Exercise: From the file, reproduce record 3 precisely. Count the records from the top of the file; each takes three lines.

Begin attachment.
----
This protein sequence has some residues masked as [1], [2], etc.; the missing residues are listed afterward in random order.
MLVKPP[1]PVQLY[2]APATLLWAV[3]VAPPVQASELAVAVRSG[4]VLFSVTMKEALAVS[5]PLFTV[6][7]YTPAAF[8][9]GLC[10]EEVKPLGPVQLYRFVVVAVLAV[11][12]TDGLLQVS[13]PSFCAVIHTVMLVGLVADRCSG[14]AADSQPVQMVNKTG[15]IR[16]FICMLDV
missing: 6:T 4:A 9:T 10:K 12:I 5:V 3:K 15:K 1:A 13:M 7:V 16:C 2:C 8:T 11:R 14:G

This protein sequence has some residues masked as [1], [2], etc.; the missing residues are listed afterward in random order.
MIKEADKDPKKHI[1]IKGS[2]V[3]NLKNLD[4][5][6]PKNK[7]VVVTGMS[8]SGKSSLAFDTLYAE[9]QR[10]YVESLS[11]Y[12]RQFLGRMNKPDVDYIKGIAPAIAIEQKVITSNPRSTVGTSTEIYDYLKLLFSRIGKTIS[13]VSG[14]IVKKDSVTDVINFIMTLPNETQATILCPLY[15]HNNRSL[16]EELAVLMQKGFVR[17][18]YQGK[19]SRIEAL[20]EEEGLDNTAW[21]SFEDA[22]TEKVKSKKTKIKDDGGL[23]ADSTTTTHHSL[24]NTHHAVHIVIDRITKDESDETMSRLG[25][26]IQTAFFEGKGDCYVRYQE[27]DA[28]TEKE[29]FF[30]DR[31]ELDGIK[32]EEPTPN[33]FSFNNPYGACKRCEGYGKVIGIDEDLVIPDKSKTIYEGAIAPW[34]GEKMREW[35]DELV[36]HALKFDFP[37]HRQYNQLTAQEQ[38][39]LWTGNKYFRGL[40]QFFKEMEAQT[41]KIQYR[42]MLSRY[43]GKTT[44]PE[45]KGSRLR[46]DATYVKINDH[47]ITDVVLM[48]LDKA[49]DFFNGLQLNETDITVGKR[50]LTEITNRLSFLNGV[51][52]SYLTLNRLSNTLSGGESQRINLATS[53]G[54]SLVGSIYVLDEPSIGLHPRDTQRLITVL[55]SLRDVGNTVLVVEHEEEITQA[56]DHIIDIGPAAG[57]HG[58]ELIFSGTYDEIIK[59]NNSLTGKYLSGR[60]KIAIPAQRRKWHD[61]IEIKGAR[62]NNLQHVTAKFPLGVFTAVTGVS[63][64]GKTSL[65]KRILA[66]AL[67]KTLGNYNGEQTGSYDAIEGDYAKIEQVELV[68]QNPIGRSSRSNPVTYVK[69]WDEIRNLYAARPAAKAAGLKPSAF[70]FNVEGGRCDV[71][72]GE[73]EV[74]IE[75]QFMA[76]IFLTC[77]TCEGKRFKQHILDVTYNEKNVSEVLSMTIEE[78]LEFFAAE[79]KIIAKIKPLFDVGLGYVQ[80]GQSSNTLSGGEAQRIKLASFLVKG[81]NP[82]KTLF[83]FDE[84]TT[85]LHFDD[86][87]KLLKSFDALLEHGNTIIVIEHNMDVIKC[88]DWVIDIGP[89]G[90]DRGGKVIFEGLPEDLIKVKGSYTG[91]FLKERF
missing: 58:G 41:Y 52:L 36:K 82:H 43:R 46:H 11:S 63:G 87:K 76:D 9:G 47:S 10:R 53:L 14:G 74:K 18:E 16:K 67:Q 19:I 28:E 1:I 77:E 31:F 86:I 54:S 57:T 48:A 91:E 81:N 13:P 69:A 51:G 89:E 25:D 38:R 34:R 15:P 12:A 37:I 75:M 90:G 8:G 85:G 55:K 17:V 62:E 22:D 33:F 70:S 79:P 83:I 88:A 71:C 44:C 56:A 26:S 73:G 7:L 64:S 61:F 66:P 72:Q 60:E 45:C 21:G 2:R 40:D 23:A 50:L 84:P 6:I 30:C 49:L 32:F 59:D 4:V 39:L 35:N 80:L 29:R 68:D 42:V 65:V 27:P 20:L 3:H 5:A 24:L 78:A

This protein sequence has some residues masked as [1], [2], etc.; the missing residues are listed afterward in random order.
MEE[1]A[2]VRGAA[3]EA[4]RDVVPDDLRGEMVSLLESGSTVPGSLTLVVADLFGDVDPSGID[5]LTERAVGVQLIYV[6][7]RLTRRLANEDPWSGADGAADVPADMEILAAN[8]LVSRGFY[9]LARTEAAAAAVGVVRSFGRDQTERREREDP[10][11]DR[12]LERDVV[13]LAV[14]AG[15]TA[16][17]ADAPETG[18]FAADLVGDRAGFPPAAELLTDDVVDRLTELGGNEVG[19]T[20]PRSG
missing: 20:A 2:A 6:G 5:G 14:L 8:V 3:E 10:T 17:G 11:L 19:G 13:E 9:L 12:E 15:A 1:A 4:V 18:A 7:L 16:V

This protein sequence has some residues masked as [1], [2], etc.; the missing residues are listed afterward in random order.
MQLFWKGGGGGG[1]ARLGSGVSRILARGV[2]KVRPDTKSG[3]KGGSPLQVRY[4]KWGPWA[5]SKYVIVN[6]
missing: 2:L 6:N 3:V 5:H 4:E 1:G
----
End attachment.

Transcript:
This protein sequence has some residues masked as [1], [2], etc.; the missing residues are listed afterward in random order.
MEE[1]A[2]VRGAA[3]EA[4]RDVVPDDLRGEMVSLLESGSTVPGSLTLVVADLFGDVDPSGID[5]LTERAVGVQLIYV[6][7]RLTRRLANEDPWSGADGAADVPADMEILAAN[8]LVSRGFY[9]LARTEAAAAAVGVVRSFGRDQTERREREDP[10][11]DR[12]LERDVV[13]LAV[14]AG[15]TA[16][17]ADAPETG[18]FAADLVGDRAGFPPAAELLTDDVVDRLTELGGNEVG[19]T[20]PRSG
missing: 20:A 2:A 6:G 5:G 14:L 8:V 3:E 10:T 17:G 11:L 19:G 13:E 9:L 12:E 15:A 1:A 4:V 18:A 7:L 16:V